IntraLase has also progressively refined its system, releasing new updates on a regular basis, being now in the fifth generation. There have been changes in the laser pulse rate (from 15-30 to 60-150 KHz), allowing faster procedures, an increase in side cut angle (>90°, allowing inverted bevel-in edge), increased geometry of cuts (allowing intrastromal corneal ring placement and shaped corneal transplants) and additional small changes in laser parameters.[101] Despite these changes, the same successful core structure of the device was maintained and its main characteristics were never lost.

Advantages of Using a Femtosecond Laser for Flap Creation

The growing success of flap creation with a femtosecond laser over that of a microkeratome is due to several distinct advantages. The literature shows a better contrast sensitivity,[1] increased safety,[8] faster uncorrected visual acuity recovery,[9] less induced aberrations[10,11] and less IOP variation[12] in the femtosecond-created flaps.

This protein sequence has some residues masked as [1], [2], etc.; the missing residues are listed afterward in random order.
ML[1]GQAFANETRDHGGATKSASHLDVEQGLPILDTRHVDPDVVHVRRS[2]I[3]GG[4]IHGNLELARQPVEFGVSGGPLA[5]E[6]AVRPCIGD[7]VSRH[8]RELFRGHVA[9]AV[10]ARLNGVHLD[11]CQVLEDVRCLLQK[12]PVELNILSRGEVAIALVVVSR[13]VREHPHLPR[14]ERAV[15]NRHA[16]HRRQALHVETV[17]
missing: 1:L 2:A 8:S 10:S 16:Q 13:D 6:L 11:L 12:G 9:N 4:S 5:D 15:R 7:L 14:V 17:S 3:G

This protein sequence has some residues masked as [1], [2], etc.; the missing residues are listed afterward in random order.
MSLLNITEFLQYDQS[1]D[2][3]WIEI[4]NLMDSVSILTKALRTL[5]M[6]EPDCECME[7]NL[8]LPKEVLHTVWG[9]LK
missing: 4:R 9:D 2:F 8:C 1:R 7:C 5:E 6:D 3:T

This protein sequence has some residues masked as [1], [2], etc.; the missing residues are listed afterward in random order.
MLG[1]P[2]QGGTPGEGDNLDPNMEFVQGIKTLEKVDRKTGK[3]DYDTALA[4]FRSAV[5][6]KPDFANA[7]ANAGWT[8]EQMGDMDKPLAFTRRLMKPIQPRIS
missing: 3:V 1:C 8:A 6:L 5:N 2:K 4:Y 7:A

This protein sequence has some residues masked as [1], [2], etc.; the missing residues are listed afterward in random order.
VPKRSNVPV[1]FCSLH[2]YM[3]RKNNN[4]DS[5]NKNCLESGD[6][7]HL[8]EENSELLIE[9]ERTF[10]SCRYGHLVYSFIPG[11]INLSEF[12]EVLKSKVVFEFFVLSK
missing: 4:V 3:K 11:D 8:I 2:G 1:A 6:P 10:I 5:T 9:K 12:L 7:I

Dry eye is the most common side effect of laser-assisted in situ keratomileusis (LASIK), with up to 90% of patients having some sign or symptom.[13-15] Femtosecond laser flaps have a lower incidence of dry eyes.[16] This is probably owing to the thinner, more uniform flap geometry[15,16] (with greater predictability and lower standard deviation) in the femtosecond laser-treated eyes compared with the microkeratome.

In addition to the technical advantages, the perceived safety and accuracy of a laser is preferred by patients, who may fear the use of a bladed device.

Table 2 shows the technical features of femtosecond lasers useful for creating flaps during LASIK.


Aside from the technical benefits that came along with femtosecond lasers, there were new side effects that arose with the technology that are now better understood.

The formation of a bubble layer occurs along the cutting plane, which in some cases leads to an escape of some bubbles into deeper stroma with the formation of an OBL. These deeper bubbles may take a few hours to disappear, and if severe, may impair the aim of the eye tracker during surgery. This is less common with a softer docking (applanation) pressure, lower energy and faster repetition rate devices.[17] Gentle scraping of the surface with a spatula may lessen the density of the OBL prior to laser treatment.